When we hear the word water, most, if not all of our notions of it is a clear, tasteless, odorless and nearly colorless substance. So it is hard to imagine that water can be hard or soft. So why is it categorized as such? And what does hard water mean? Or soft water?
The difference has nothing to do with how it feels, and everything to do with the mineral content. Our concern will then be which type is safer? Although both are safe for human consumption, some prefer using or drinking hard water over soft and vice versa.
Rainwater is normally soft. However, as it makes its way into the waterways, it picks up minerals along the way, particularly calcium and magnesium. The simple definition of water hardness is the amount of dissolved calcium and magnesium in the water. Hard water is high in dissolved minerals, largely calcium and magnesium. You may have felt the effects of hard water, literally, the last time you washed your hands. Depending on the hardness of the water in your area, after using soap to wash you may have felt like there was a film of residue left on your hands. In hard water, soap reacts with the calcium which is high in hard water to form "soap scum". When using hard water, more soap or detergent is needed to get things clean, be it your hands, hair, or your laundry.
Here are some practical details on the Cons and Pros of Hard Water and Soft Water:
- Hard water tastes better than soft water because of the dissolved minerals in it. Hard water is safe to drink too. It is said to be good for the health because of abundant minerals in it.
- The calcium salts present in hard water are used in the formation of shells, building up strong teeth and bones by some water animals like fishes and crabs.
- It is suitable for use in the beer brewing industry because of its characteristics and taste.
- It can be supplied in lead pipes as it does not dissolve lead.
- Hard water wastes soap, it requires a lot of soap before it can form a lather.
- Hard water causes the furring of kettles and boilers.
- Hard water is not suitable for use in the laundry and textiles, tanning, and paper manufacturing industries. It damages fabrics, by removing dyestuff.
- Soft water does not waste soap. It produces lather easily with soap and does not foam scum.
- It does not deposit scale in boilers and fur in kettles.
- Soft water is suitable for use in laundry and textiles, tanning and paper manufacturing industries.
- Soft water attacks lead pipes, water flowing through lead pipes is made a little bit hard not to attack the pipes.
- It has no taste and cannot be used in brewing.
- It does not contain calcium salts required for the development of strong teeth and bones.
Can the Hardness or Softness of Water be measured?
Generally, at home, soft water is preferable since it does not damage fabrics and textiles, deposits scale in boilers or fur in kettles and saves soap. If you have hard water problems at home like soap scum on shower doors or difficulty producing a lather, you might wonder the hardness of your water. To find out about the specific hardness levels in your home water supply currently, you’ll have to conduct testing. Type of hard water testers includes water hardness titration kits and easy-to-use test strips. Both tests for hard water use color changes to indicate the presence and severity of hard water.
Water Hardness Measurement Scales
Understanding your test results requires familiarity with the different water hardness measurement scales that are used. Most findings are delivered as a number that reports the concentration of calcium carbonate or calcium carbonate equivalents for a given unit of water. This result may be expressed in grains per gallon (gpg), parts per million (ppm), or milligrams per liter (mg/L).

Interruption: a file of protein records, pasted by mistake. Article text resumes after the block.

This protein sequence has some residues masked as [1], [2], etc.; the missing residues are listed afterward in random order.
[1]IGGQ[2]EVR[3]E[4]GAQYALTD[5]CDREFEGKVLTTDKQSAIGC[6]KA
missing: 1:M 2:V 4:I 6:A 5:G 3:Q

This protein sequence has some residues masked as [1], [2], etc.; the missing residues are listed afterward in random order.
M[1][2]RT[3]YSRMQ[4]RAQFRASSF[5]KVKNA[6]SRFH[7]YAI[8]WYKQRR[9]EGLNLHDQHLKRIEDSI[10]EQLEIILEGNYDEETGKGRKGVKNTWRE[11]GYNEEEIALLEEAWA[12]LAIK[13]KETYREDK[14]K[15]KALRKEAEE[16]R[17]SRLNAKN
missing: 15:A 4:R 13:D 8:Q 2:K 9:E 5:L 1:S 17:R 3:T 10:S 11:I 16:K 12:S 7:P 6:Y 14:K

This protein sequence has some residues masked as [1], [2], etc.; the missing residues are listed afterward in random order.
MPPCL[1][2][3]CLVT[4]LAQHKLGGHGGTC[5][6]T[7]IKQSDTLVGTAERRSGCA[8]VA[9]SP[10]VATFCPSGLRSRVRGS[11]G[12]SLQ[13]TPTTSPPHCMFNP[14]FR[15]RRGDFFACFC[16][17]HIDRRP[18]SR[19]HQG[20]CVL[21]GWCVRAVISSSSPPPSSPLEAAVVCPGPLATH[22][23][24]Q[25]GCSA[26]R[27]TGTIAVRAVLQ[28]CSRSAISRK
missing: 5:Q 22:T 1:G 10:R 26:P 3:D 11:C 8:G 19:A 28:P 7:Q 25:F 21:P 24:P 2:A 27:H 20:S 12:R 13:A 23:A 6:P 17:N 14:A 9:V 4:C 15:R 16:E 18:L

Interpreting Water Hardness Testing Results
If your test of hard water results in measurements of less than 1 grain per gallon (17.1 milligrams per liter or less), you have soft water. Anything higher than this amount indicates hard water.
What is the Ideal or Normal Water Hardness?
Once you test your water and get your number, see where your water quality falls using the guide below:
- 0–3: If your hard water test strip indicates that your water is between 0–3 grains per gallon, your water doesn’t require softening.
- 3–7: Water between 3–7 gpg is moderately hard, causing spotty dishes and dry skin.
- 7–11: Hard water is packed with minerals at 7–11 gpg, and you likely deal with crusty faucets and pipes and possibly reddish rings on your porcelain from excess iron.
- 11–15: Considered very hard, water at 11–15 gpg exhibits all the signs of hard water all the time.
- 15+: Extremely hard water is anything over 15 gpg.
Using the Water Hardness Scale for Water Softener Selection
If you do notice that you have hard water, a water softener can help rid your home of issues like lime scale buildup, dry hair and skin, spotty dishes and inefficiency of water-using appliances.
With a reliable water hardness test and information about your household water usage, you’ll be able to work with a professional to determine what kind of water softener will best suit your home needs. Based on where your home water supply falls on the hardness scale, as well as your family’s softness preference and how much water they use, you can find a softener that suits your requirements.
Most people can safely drink soft water or hard water with no side effects. Sodium can be an issue but that can be managed with a potassium-based softening system. Both types of water offer unique risks and benefits, and water quality may vary for both hard and soft water. It usually comes down to personal preference and what you’re using the water for.
At home, soft water is preferred because it is better for cleaning and does not damage pipes, kettles, boilers etc. But in drinking, hard water is said to be better because it is healthier due to the abundant chemicals present.